Now that high-tech weapons have helped solve a tough international problem, perhaps we can put even higher technology to work on more urgent domestic crises. The world looked on as smart bombs zapped the Iraqis, but scientific secrecy and modesty may make discretion more appropriate in some situations here at home.
I have been reading about what the scientists call "virtual reality."
Using computers, they can persuade a person's senses of sight, sound and touch that he or she is actually experiencing things that are only simulated. Computer graphics help surround the subject with an artificial world, so close to the real thing that it sets off voluntary and involuntary human responses.
Specialists in the field met in Seattle the other day and swapped ideas about the commercial possibilities of being able to see, hear and touch things that are not really there.
They talked about airplane design, for example. By wearing special gloves and goggles, a person can seem to be inside an aircraft cabin. By moving his finger, he can reconfigure the plane, enter the cockpit, sit in the pilot's seat and fly.
Air-traffic controllers could use similar goggles and gloves to manage busy airlanes. The controller would seem to be in the three-dimensional sky with the planes, making electronic contact by touching a simulated plane and directing it by simply pointing.
One program called "Virtual Seattle" makes the user think he is flying over the city. It also can give him the sensation of diving into Puget Sound and swimming alongside a killer whale.
The potential for military and civilian training in almost any field is enormous. The billions that may await the entertainment industry are beyond calculation. Some projected uses, like air-traffic control, promise more than merely improved ways of making profits. Others may have serious social impact.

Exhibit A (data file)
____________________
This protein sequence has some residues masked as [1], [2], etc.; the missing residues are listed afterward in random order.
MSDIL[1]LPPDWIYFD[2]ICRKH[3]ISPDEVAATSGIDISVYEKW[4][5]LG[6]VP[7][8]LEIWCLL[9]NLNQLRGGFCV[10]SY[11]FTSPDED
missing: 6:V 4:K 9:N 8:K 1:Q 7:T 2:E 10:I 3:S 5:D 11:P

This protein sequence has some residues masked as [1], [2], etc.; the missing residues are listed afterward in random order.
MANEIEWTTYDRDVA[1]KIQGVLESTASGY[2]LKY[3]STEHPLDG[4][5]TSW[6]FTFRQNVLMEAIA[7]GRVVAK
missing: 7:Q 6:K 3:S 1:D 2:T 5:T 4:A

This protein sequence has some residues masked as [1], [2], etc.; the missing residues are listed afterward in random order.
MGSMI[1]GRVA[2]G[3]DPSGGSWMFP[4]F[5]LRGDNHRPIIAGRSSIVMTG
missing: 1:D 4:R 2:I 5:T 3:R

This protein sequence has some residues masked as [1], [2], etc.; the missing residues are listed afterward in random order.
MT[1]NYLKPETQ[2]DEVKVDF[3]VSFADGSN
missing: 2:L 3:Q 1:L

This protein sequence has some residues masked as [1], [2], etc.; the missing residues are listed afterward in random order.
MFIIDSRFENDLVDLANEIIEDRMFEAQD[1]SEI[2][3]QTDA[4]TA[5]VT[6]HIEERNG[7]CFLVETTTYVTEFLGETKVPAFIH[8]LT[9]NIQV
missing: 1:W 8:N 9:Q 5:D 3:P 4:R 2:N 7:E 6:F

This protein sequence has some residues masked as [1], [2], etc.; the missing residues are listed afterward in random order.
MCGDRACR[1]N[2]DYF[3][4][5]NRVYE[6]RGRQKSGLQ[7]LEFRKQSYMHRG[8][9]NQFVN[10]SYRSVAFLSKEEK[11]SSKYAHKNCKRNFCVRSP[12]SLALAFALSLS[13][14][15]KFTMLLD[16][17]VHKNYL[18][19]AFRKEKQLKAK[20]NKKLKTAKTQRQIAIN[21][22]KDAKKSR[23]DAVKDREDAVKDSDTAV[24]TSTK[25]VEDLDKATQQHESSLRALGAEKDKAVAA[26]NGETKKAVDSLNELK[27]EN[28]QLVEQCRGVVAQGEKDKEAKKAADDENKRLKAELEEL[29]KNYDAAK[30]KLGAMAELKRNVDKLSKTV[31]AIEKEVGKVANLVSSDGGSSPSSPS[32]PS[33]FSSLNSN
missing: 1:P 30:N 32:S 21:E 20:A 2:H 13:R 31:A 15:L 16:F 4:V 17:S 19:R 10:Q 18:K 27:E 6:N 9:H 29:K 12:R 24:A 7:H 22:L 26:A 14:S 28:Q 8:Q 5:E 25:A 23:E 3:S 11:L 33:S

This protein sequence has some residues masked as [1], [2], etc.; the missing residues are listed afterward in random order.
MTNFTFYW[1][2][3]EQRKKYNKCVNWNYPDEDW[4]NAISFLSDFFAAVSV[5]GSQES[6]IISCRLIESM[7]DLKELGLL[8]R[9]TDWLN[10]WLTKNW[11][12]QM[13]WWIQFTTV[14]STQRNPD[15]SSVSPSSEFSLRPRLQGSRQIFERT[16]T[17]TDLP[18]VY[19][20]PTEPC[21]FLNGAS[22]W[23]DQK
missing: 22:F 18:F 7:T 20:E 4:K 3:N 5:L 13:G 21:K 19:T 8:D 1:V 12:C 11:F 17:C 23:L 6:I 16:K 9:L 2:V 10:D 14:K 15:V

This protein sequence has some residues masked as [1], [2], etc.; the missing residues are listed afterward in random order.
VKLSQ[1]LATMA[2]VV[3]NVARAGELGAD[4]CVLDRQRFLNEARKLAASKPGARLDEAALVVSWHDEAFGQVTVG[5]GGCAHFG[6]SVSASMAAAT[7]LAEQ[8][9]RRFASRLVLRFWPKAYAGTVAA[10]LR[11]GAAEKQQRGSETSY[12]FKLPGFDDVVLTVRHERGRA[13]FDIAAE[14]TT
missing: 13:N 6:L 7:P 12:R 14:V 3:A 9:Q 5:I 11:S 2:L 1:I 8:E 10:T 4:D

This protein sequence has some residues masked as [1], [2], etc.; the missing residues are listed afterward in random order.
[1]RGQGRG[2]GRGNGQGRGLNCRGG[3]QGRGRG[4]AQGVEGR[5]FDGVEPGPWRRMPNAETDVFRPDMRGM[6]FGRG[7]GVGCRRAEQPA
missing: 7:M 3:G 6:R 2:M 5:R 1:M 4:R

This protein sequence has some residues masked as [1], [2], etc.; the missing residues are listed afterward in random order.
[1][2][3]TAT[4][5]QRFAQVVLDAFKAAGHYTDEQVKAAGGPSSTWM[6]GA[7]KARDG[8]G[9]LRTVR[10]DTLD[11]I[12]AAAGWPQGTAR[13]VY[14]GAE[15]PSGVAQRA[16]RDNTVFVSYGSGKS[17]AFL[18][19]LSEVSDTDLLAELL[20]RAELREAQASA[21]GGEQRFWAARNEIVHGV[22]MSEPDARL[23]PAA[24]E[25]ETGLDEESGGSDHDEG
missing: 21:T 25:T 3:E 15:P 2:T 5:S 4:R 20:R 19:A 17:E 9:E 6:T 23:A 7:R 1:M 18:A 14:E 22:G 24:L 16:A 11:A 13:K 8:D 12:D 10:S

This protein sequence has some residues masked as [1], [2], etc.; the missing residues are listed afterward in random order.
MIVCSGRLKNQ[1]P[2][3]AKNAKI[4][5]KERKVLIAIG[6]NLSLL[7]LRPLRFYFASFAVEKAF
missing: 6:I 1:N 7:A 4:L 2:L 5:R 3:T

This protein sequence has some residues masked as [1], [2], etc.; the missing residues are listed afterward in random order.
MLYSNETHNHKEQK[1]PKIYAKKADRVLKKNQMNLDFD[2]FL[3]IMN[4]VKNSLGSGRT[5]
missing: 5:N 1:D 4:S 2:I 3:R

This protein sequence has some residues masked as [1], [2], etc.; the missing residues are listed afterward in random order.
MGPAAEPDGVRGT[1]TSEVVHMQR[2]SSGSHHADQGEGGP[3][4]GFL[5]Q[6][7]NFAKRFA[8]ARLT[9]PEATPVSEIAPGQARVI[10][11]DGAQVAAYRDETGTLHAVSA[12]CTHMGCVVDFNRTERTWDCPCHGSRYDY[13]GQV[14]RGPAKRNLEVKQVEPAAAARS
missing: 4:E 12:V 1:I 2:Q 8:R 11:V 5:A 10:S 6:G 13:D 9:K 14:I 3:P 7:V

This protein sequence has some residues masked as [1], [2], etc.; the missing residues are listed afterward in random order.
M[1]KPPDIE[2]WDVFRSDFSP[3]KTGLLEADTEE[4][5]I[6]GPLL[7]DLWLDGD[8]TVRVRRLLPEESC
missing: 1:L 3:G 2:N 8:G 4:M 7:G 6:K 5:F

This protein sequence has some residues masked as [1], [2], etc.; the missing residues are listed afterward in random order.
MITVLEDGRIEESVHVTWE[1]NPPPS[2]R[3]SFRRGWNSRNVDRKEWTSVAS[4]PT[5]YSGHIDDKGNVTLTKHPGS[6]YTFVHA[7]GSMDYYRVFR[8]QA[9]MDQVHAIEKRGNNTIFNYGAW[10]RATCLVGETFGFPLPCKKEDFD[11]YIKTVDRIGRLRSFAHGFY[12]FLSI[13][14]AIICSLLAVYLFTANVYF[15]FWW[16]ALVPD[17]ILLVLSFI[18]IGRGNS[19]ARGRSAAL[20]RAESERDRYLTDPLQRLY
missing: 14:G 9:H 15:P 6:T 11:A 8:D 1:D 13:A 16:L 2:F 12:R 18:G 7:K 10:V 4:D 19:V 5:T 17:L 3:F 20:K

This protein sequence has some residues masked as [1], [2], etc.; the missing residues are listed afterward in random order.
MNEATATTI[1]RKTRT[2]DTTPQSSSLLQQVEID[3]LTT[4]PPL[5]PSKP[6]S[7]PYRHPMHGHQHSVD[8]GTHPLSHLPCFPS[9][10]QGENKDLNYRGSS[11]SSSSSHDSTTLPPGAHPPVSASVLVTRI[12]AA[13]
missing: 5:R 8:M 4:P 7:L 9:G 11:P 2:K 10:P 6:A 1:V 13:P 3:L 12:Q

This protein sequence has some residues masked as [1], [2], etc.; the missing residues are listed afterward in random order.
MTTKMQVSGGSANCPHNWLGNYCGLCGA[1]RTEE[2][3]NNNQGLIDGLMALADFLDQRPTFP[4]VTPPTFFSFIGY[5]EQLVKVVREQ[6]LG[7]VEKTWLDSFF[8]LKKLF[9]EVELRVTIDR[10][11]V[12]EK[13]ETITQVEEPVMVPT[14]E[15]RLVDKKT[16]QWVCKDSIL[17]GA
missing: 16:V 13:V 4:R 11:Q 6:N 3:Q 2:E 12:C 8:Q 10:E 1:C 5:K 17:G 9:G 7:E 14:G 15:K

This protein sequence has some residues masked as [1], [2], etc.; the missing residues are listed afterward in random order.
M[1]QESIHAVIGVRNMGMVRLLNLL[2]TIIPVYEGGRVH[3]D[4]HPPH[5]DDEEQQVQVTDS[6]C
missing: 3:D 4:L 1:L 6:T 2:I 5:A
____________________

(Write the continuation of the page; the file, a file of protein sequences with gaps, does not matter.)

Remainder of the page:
Apparently the Seattle seminar did not go into the most personal possibilities envisioned for "virtual reality," at least not in public sessions. But one aspect called force feedback carries immense promise for heightening the private sense of touch. The computer can guide a machine to offer just the degree of resistance a situation would offer in nature. It is so sensitive it can communicate the rough or smooth texture of a surface.
Force feedback is expected to help experienced surgeons guide the hands of students, among other things. And Milton Wolf, of the University of Nevada at Reno, predicts even more sensational sensations. By the end of the century, he says, computer sex will be with us.
Omni magazine reports that "People will hook themselves up to a program similar to a flight simulator, call up their favorite sexual partner, establish their fantasy, and . . . " Users will get feedback, it says, from "biosensors attached to . . . resulting finally in . . ."
Mr. Wolf is quoted as saying, "The evolution of man is going to be for many of us a relationship with our machinery that is extremely intimate."
I can hear the outcry now from guardians of public morals, rushing to rewrite their bylaws, trying to keep up with the march of science. One of the questions sure to be asked is what possible public value such an advance could have.
While pondering this issue raised by Omni, I was browsing through the February Scientific American, a more serious magazine which has an infinitely more serious article about sex in the modern world.
In its usual detailed way, Sci Am reports that the spread of AIDS has been accompanied by a new epidemic of what we might call the classic sexually transmitted diseases.
Much of this is linked to the swapping of sex for drugs in urban slums, say the authors. Medical efforts to combat the problem are not enough, say the authors: "they must be coupled with the identification and correction of the societal factors responsible for the global pandemic."
The link between these two articles is remote and probably fantastic, but it was immediately obvious. I try not to seem flippant about anything so deadly, and I realize all the computers in the country cannot cure the human weakness that underlies drug addiction. Nevertheless I mention the two together, as if floating down a stream of consciousness on a psychiatrist's couch, because science has done so many clearly impossible things so fast.
In my children's lifetimes, we have learned to look into men's brains by magnetic resonance imaging, to use lasers for surgery without incision, to cure diseases that were unnamed a generation ago. "Virtual reality" seems far-fetched, but so did the 21st century, not long ago.
Ernest B. Furgurson is associate editor of The Sun.